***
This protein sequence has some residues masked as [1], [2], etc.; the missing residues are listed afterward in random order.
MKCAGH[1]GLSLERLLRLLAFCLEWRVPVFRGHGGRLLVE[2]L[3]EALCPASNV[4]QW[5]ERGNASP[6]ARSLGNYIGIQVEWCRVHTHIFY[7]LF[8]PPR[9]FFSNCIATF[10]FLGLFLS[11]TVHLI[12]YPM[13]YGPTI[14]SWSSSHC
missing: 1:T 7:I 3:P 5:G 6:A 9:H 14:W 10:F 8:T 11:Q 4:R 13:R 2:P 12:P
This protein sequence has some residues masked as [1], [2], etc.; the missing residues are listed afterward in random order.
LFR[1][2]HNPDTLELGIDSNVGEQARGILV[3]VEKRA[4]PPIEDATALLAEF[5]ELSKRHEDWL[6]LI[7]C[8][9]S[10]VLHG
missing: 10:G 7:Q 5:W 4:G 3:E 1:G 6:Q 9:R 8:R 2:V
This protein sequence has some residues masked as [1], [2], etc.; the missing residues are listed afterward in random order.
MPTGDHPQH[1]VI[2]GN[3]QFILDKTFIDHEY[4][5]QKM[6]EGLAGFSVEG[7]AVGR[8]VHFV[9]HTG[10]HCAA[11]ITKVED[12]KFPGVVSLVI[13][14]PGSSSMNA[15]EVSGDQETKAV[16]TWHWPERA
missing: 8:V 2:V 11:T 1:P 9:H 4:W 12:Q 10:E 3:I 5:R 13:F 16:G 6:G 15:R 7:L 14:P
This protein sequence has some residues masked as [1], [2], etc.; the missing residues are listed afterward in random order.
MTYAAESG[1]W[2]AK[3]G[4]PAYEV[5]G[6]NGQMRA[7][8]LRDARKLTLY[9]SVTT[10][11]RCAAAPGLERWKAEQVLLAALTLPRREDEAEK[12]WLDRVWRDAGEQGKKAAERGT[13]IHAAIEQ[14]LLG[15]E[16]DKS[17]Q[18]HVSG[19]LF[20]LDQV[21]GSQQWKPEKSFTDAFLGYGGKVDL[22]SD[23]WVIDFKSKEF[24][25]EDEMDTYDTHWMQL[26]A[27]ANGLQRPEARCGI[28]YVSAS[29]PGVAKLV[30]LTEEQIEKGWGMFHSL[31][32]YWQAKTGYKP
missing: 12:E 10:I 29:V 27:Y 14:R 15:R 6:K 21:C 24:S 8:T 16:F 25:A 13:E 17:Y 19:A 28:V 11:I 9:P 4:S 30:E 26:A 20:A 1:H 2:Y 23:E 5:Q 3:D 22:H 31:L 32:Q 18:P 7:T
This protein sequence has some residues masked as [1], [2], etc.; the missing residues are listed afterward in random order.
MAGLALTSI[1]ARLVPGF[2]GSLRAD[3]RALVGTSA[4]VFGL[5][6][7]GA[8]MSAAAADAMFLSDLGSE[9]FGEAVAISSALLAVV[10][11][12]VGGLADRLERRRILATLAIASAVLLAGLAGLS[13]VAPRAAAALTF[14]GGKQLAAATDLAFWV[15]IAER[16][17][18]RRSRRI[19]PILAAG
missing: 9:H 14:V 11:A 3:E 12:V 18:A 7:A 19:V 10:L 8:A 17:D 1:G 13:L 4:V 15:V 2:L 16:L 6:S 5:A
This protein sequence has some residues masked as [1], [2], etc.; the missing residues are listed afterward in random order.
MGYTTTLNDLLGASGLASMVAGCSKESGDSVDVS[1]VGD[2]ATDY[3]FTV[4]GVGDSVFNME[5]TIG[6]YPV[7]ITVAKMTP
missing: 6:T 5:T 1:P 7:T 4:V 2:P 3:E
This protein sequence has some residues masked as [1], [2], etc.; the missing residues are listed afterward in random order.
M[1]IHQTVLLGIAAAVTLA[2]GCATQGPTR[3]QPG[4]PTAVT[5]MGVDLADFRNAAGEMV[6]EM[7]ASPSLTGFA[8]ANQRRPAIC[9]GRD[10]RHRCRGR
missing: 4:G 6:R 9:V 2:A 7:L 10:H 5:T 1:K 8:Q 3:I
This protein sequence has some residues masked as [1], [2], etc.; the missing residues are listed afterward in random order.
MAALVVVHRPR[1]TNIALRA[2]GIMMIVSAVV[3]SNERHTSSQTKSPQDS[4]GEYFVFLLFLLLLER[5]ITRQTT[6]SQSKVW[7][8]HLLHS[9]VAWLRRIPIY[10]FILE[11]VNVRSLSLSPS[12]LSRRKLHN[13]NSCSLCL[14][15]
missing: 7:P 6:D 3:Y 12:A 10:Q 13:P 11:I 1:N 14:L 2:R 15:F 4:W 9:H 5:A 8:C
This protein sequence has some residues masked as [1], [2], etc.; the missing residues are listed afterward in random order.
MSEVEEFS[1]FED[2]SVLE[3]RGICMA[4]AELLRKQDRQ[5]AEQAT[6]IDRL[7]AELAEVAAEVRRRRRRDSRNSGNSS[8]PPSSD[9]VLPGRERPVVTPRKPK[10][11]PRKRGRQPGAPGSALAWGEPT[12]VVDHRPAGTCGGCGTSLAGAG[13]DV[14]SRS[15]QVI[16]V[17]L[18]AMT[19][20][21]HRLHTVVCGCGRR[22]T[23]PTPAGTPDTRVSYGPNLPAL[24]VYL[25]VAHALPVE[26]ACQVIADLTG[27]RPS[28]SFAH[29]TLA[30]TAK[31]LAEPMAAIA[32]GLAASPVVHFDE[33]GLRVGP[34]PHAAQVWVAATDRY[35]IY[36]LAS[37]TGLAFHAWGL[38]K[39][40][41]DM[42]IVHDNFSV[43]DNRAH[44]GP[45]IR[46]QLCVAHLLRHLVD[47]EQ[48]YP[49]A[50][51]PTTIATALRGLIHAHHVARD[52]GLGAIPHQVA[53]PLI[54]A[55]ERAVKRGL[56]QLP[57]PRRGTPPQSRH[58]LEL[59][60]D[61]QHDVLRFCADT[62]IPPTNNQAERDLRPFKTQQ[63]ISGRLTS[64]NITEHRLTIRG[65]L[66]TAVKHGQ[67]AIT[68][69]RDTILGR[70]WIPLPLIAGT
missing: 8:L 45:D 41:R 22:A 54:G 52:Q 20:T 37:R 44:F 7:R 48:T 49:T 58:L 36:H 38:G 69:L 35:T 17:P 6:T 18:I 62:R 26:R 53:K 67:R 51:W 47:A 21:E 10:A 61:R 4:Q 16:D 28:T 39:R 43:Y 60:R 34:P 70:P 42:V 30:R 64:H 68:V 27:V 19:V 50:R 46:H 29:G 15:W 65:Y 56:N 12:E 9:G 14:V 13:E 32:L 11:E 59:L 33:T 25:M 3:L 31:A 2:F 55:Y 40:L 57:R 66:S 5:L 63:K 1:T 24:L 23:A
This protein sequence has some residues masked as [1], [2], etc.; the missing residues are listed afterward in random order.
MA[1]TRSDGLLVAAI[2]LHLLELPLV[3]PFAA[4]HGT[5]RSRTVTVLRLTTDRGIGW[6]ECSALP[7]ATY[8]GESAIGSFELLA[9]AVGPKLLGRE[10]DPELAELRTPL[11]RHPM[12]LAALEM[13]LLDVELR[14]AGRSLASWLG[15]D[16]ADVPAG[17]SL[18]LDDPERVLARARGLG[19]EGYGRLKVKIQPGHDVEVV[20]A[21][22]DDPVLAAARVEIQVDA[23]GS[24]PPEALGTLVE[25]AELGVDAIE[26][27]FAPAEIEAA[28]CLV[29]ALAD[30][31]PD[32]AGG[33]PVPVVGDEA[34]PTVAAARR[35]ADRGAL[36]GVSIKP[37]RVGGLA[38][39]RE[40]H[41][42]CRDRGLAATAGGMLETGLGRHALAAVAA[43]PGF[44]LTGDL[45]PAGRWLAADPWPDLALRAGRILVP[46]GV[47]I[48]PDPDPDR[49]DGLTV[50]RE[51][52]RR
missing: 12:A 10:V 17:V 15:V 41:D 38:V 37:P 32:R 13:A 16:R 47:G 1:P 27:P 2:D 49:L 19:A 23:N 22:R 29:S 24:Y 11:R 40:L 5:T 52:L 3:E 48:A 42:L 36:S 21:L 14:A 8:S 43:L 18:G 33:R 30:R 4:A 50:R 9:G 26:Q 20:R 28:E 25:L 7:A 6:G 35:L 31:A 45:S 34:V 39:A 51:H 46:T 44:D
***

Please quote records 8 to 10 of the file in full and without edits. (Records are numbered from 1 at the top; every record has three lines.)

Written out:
This protein sequence has some residues masked as [1], [2], etc.; the missing residues are listed afterward in random order.
MAALVVVHRPR[1]TNIALRA[2]GIMMIVSAVV[3]SNERHTSSQTKSPQDS[4]GEYFVFLLFLLLLER[5]ITRQTT[6]SQSKVW[7][8]HLLHS[9]VAWLRRIPIY[10]FILE[11]VNVRSLSLSPS[12]LSRRKLHN[13]NSCSLCL[14][15]
missing: 7:P 6:D 3:Y 12:A 10:Q 13:P 11:I 1:N 14:L 2:R 15:F 4:W 9:H 5:A 8:C
This protein sequence has some residues masked as [1], [2], etc.; the missing residues are listed afterward in random order.
MSEVEEFS[1]FED[2]SVLE[3]RGICMA[4]AELLRKQDRQ[5]AEQAT[6]IDRL[7]AELAEVAAEVRRRRRRDSRNSGNSS[8]PPSSD[9]VLPGRERPVVTPRKPK[10][11]PRKRGRQPGAPGSALAWGEPT[12]VVDHRPAGTCGGCGTSLAGAG[13]DV[14]SRS[15]QVI[16]V[17]L[18]AMT[19][20][21]HRLHTVVCGCGRR[22]T[23]PTPAGTPDTRVSYGPNLPAL[24]VYL[25]VAHALPVE[26]ACQVIADLTG[27]RPS[28]SFAH[29]TLA[30]TAK[31]LAEPMAAIA[32]GLAASPVVHFDE[33]GLRVGP[34]PHAAQVWVAATDRY[35]IY[36]LAS[37]TGLAFHAWGL[38]K[39][40][41]DM[42]IVHDNFSV[43]DNRAH[44]GP[45]IR[46]QLCVAHLLRHLVD[47]EQ[48]YP[49]A[50][51]PTTIATALRGLIHAHHVARD[52]GLGAIPHQVA[53]PLI[54]A[55]ERAVKRGL[56]QLP[57]PRRGTPPQSRH[58]LEL[59][60]D[61]QHDVLRFCADT[62]IPPTNNQAERDLRPFKTQQ[63]ISGRLTS[64]NITEHRLTIRG[65]L[66]TAVKHGQ[67]AIT[68][69]RDTILGR[70]WIPLPLIAGT
missing: 8:L 45:D 41:R 22:A 54:G 52:Q 20:T 37:R 44:F 7:R 48:T 49:T 58:L 36:H 38:G 69:L 35:T 17:P 6:T 18:I 62:R 26:R 53:K 67:R 51:W 47:A 21:E 10:A 61:R 4:Q 16:D 28:T 39:R 43:Y 60:R 34:P 70:P 42:V 30:R 64:H 68:V 27:V 19:V 50:R 46:H 29:G 15:W 65:Y 56:N 12:E 9:G 14:V 13:E 32:L 11:E 59:L 33:T 25:M 3:L 31:A 2:F 55:Y 40:L 57:R 66:S 5:L 63:K 1:T 24:L 23:A
This protein sequence has some residues masked as [1], [2], etc.; the missing residues are listed afterward in random order.
MA[1]TRSDGLLVAAI[2]LHLLELPLV[3]PFAA[4]HGT[5]RSRTVTVLRLTTDRGIGW[6]ECSALP[7]ATY[8]GESAIGSFELLA[9]AVGPKLLGRE[10]DPELAELRTPL[11]RHPM[12]LAALEM[13]LLDVELR[14]AGRSLASWLG[15]D[16]ADVPAG[17]SL[18]LDDPERVLARARGLG[19]EGYGRLKVKIQPGHDVEVV[20]A[21][22]DDPVLAAARVEIQVDA[23]GS[24]PPEALGTLVE[25]AELGVDAIE[26][27]FAPAEIEAA[28]CLV[29]ALAD[30][31]PD[32]AGG[33]PVPVVGDEA[34]PTVAAARR[35]ADRGAL[36]GVSIKP[37]RVGGLA[38][39]RE[40]H[41][42]CRDRGLAATAGGMLETGLGRHALAAVAA[43]PGF[44]LTGDL[45]PAGRWLAADPWPDLALRAGRILVP[46]GV[47]I[48]PDPDPDR[49]DGLTV[50]RE[51][52]RR
missing: 12:A 10:V 17:V 15:V 41:D 38:V 37:P 32:R 13:A 16:R 47:G 1:P 27:P 2:D 49:L 19:A 23:N 22:R 29:S 24:Y 11:R 40:L 5:T 52:L 3:E 48:A 42:L 36:S 21:L 14:A 8:S 43:L 18:G 33:R 30:R 4:A 50:R 9:G 26:Q 20:R 28:E 25:L 7:A 6:G 35:L 31:A 45:S 34:V 39:A 51:H 46:T 44:D